Instead, the limitations of these claims allow recalcitrant jurisdictions to evade effective review by exploiting the control they have over the entire election process. Without their procedures frozen in place, jurisdictions can wear down challengers through a flood of different tactics, push through changes whose suppressive effects are hard to quantify, make questionable decisions at the last minute, bury relevant evidence, and drag out legal challenges—all while elections occur at regular intervals. The results of these elections allow officials to serve out their terms regardless of whether expensive and time-consuming lawsuits later reveal that unlawful conduct had tainted the process.
In light of these realities, in a parallel universe, where members of both parties took seriously their obligation to preserve citizens’ voting rights (and reforms of the 116th Congress therefore had a chance of success), it would be imperative for the House’s legislation to feature prominently the burden-shifting framework of Section 5. Without this framework, voting-rights plaintiffs necessarily are forced to play catch up—in regularly scheduled races where the winners never retroactively lose their titles.
Of course, in this parallel world, Congress also might need a different Supreme Court: one prepared to accept Congress’s constitutional authority to impose such a deeply intrusive framework on the states. This reflects the reality that the burden-shifting framework of Section 5 is indeed an “extraordinary departure from the traditional course of relations between the States and the Federal Government.”
This leads to a broader observation. For congressional voting-related reforms—of any variety—to have real teeth, Congress will need to be very careful about designing its legislation in a way that comports with the Supreme Court’s narrowing view of congressional authority. To that end, perhaps it can take advantage of the Court’s recent acknowledgement that the Elections Clause empowers Congress broadly (and, accordingly, be prepared to push back on arguments, which may be gaining traction, that it empowers Congress only on the margins). Or maybe it can convince a majority of the Supreme Court to rethink the assumptions underlying its 2013 decision—to recognize that, amid the “largest wave of franchise restrictions since the dark days of Jim Crow,” the United States may not in fact have “changed” so much that Congress can’t justify a decision to renew protections similar to those imposed by the original Voting Rights Act.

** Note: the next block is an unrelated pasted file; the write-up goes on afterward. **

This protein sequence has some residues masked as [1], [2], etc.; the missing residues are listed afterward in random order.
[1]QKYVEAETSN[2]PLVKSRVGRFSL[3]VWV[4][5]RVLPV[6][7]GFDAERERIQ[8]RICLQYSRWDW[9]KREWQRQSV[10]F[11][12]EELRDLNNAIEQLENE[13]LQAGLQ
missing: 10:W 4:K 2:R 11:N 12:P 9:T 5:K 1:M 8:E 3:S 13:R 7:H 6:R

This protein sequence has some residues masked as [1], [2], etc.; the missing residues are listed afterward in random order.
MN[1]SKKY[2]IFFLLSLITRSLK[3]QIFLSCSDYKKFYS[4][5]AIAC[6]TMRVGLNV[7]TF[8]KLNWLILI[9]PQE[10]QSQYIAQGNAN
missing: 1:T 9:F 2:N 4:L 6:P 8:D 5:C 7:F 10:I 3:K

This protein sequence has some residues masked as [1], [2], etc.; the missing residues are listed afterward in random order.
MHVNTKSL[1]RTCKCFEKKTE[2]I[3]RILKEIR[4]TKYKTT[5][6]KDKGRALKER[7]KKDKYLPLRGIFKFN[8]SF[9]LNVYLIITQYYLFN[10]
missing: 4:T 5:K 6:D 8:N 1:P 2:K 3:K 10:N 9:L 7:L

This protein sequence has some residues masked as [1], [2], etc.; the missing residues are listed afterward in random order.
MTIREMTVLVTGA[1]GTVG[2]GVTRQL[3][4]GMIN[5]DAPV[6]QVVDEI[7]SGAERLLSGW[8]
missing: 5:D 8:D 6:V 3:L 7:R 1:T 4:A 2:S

To be clear, there is a real tension here: between imposing effective reforms, on the one hand, and ensuring they are insulated against constitutional challenge, on the other. Striking the appropriate balance is not for the faint of heart; it requires dispassionate assessment of enforcement challenges and uncertain predictions about what a changing Supreme Court will tolerate. But, ultimately, conducting this analysis—and relying on those assessments to push the legal limits—may be critical. Otherwise, Congress may find itself unable to protect the concept of “one person, one vote” as a practical reality, rather than as mere words on a page.